Eddie Kamae, Ohta-San, Jesse Kalima and Eddie Bush are the four “wizards,” each a true star in the pantheon of players (though not equally represented on these 13 tracks.) With its somewhat raw recording quality and lounge-esque arrangements, the album is basically untouched from its original version – no bonus material, meaning less than a half-hour of total content; no mention of the other band members; Wayne Harada’s original liner notes, without any updates on where the players’ careers went following this album. But having said that, this is still a valuable snapshot of these musical gentlemen at a key point in their lives, and a welcome addition to the libraries of `ukulele fans.


It’s definitely awards season: The Grammy Awards will be presented on Feb. 8, and this will be the second year that a little gramophone will be given to someone in Island music, for “Best Hawaiian Album.” A reminder of the five nominees:

  • Kapono Beamer: “Slack Key Dreams of the Ponomoe” (OnoPak)
  • Raiatea Helm: “Sweet & Lovely” ( Raiatea Helm)
  • Ledward Ka`apana: “Kīhō`alu: Hawaiian Slack Key Guitar” (Rhythm & Roots)
  • Sonny Lim: “Slack Key Guitar – The Artistry Of Sonny Lim” (Palm)
  • -Various Artists: “Masters Of Hawaiian Slack Key Guitar, Volume 1” (Daniel Ho Creations); Producers: Daniel Ho, Paul Konwiser & Wayne Wong

Voting is open (until Feb. 12) on the Hawai`i Music Awards, with the winners to be announced around the end of the month. Unlike the Nā Hōkū Hanohano awards, these awards are decided by anyone who wants to vote; go to their website at www.hawaiimusicawards.com to do so. The Hōkūs themselves are still in the middle of their voting procedures, and will be presented on May 31.

Updating a mention in this column from October 2005, Cecilio & Kapono have now issued a DVD of highlights from their 30th Anniversary performances in 2003, filmed at the now-closed (as of New Year’s Eve) Kapono’s Restaurant at Aloha Tower. Two CDs of material from these shows have already been released.

--- Mahlon Moore ’s popular internet feed of Hawaiian music, The Breeze Of Hawai`i, has ceased transmitting. Moore does not want to carry standard commercials, like a radio station, and is seeking sponsorship for the programming instead.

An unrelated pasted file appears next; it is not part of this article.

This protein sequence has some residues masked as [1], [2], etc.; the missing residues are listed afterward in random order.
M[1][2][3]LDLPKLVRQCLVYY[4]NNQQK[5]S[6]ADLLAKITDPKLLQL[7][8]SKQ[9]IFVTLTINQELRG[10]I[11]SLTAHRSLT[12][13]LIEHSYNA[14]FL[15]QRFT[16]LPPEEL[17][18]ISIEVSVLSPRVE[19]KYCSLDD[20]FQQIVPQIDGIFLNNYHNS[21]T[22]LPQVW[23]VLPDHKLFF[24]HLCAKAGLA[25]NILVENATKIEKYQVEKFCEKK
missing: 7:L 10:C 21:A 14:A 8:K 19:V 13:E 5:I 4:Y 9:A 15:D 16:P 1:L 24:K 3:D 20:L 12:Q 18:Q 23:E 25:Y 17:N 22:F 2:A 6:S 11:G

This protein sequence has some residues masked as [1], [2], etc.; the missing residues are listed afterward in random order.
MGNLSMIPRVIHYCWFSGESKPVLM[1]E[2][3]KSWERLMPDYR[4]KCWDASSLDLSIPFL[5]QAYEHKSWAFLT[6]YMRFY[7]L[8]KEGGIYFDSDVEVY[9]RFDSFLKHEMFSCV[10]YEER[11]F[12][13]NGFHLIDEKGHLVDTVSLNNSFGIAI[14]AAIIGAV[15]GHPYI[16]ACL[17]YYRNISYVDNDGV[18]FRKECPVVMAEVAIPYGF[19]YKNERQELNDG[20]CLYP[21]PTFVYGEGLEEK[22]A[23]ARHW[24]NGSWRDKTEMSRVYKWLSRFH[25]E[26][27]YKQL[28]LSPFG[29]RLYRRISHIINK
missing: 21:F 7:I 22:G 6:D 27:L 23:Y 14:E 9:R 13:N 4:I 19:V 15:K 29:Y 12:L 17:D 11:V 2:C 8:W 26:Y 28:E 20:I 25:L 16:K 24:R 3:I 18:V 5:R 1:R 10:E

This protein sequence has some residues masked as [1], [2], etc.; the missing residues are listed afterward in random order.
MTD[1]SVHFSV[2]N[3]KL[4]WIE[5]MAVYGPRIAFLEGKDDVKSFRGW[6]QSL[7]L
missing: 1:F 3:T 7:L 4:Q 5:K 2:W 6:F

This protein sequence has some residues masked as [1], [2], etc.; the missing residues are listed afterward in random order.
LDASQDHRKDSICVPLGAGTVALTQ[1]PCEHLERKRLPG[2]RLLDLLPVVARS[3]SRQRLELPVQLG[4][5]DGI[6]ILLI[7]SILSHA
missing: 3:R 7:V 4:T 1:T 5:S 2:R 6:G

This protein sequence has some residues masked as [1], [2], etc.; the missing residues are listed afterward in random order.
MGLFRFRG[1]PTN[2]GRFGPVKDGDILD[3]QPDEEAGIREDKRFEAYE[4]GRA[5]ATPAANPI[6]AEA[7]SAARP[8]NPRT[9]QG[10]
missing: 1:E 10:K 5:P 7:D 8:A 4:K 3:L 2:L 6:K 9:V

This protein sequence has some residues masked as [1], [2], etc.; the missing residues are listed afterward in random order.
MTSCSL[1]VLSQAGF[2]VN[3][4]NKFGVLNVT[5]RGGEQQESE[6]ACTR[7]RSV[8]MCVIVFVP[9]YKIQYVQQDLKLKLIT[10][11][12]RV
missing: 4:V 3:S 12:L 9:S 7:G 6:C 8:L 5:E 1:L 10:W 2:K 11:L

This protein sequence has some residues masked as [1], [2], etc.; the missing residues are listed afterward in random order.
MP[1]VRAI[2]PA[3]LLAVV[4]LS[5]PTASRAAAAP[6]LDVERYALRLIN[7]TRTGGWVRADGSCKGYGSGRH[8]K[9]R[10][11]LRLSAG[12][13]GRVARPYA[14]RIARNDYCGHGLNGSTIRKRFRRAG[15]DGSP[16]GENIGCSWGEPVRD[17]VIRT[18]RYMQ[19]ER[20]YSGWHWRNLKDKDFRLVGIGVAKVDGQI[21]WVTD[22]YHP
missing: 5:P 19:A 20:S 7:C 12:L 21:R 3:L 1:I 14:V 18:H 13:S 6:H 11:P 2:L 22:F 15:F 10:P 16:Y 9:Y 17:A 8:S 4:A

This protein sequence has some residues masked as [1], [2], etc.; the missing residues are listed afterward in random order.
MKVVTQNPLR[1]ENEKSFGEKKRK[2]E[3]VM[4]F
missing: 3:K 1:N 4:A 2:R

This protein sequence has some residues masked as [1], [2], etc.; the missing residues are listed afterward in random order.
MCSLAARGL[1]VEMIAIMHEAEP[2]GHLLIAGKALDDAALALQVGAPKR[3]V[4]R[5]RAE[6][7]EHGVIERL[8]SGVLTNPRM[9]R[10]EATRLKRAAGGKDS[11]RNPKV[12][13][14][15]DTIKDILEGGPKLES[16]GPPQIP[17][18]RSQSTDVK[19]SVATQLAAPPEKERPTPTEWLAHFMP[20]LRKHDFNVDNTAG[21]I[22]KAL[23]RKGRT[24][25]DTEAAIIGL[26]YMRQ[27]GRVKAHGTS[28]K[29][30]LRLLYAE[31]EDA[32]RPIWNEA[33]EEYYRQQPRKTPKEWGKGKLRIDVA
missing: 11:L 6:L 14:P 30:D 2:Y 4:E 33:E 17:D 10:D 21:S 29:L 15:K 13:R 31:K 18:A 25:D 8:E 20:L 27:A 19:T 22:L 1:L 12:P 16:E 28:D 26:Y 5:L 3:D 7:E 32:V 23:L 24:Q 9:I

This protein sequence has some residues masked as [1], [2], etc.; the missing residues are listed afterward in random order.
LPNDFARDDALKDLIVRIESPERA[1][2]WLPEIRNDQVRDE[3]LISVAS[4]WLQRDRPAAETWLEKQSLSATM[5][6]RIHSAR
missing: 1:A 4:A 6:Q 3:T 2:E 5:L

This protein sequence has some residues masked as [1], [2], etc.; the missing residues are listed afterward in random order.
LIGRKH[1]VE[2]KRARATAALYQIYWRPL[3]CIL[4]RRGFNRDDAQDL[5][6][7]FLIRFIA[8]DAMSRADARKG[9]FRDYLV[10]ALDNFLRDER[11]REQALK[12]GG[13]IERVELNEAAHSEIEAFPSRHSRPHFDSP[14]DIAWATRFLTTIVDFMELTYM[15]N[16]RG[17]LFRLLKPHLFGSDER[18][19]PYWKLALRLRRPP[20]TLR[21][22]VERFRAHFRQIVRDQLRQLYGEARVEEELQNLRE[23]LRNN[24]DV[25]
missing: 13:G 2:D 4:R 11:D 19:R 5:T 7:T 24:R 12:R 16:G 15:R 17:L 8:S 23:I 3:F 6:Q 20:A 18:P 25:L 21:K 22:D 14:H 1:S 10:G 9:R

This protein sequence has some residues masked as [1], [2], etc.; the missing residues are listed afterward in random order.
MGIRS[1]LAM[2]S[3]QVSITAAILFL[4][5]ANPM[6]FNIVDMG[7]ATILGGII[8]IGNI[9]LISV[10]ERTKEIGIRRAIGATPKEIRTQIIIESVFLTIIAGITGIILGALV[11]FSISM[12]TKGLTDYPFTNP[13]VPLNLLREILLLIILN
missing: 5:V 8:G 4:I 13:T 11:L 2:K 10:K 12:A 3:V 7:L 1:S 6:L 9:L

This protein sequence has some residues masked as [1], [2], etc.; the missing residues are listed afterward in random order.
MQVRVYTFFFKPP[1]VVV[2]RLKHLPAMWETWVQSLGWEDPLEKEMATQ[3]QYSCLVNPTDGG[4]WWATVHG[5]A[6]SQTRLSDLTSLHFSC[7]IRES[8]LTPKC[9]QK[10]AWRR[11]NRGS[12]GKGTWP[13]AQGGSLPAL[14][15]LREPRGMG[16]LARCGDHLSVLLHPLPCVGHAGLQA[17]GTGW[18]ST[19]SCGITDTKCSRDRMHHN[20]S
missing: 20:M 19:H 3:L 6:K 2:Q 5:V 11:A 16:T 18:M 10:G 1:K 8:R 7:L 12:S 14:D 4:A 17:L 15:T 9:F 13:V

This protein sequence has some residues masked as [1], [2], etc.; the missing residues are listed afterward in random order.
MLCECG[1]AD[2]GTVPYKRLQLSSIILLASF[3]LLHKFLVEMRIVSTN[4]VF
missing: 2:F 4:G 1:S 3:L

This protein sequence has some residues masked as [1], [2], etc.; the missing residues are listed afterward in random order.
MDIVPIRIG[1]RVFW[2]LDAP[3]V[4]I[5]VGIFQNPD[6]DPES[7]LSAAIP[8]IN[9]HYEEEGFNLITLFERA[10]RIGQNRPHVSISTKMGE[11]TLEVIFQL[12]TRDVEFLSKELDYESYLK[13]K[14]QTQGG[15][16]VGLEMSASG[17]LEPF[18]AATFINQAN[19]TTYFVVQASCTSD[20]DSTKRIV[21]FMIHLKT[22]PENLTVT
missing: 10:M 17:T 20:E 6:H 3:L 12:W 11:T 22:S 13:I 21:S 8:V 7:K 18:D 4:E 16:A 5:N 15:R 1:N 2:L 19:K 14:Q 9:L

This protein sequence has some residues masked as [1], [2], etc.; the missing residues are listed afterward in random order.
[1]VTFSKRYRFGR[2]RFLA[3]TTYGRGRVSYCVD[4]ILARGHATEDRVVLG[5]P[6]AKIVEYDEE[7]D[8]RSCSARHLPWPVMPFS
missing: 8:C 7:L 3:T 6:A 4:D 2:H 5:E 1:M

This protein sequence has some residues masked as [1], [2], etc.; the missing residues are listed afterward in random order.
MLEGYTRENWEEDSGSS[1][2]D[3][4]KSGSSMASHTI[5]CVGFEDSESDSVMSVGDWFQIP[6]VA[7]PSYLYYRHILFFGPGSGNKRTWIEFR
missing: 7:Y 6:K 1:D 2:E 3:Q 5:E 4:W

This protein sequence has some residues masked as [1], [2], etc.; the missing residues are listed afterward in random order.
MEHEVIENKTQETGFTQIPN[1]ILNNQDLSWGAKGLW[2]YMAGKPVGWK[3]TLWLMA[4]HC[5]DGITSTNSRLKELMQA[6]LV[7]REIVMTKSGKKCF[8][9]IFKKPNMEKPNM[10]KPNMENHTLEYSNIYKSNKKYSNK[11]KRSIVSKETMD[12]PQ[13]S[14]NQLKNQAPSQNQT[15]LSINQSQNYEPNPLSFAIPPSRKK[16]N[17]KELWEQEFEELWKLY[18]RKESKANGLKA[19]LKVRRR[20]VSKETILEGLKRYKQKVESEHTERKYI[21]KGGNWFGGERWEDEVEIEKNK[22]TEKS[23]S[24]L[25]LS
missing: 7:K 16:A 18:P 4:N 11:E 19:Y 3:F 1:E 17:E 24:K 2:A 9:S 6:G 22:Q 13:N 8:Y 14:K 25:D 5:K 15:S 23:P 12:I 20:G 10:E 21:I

~~~Hawaiian music tours coming to the Seattle area include Hapa (Triple Door, March 7); slack-key masters Dennis Kamakahi, Cyril Pahinui, George Kahumoku, Jr. and Patrick Landeza (Town Hall, March 31 – to be followed by Landeza and company’s Hawaiian Music Institute workshops on April 1 and 2); and Jake Shimabukuro (Benaroya Hall, April 7 & Portland on April 8.) --- Several musicians from the Pacific Northwest are attending this year’s Aloha Music Camp on Moloka`i, Feb. 5-11, run by Keola Beamer and Oregon-based multi-instrumentalist Mark Nelson. --- Even though they have closed their Shoreline facility, classes have resumed for Gloria Napua Fujii’s Halau Hula O Napualani, in rented space at Concordia Lutheran School in the Wedgewood area (call Gloria at 206/484-2511.)

The hosts of the Hawai`i Radio Connection shows (KXPA 1040 AM – Sat. at 8-9 am ; KBCS 91.3 FM – Sat. at Noon-2 pm) have compiled and announced their choices of the Top Ten Hawaiian CDs released in 2005 ---

10) “Kanikapila O`ahu Style” (compilation)

9) “Hawaiian Style `Ukulele” – Troy Fernandez

8) “Hawaiian Classics” (compilation)

7) “ Maui ” - Hapa

6) “Kīhō`alu: Hawaiian Slack Key Guitar” - Ledward Ka`apana

5) “Kamahiwa: Collection One” – Keali`i Reichel

4) “Duke Of Uke” – Bill Tapia

3) “`Ukuleles In Paradise ” – Herb Ohta, Jr. & Daniel Ho

2) “Pure Hawaiian `Elua” (compilation)

1) “Ka `Eha Ke Aloha” – Sean Na`auao

(Full disclosure: your humble columnist is one of the hosts of the programs, as are this paper’s publishers.)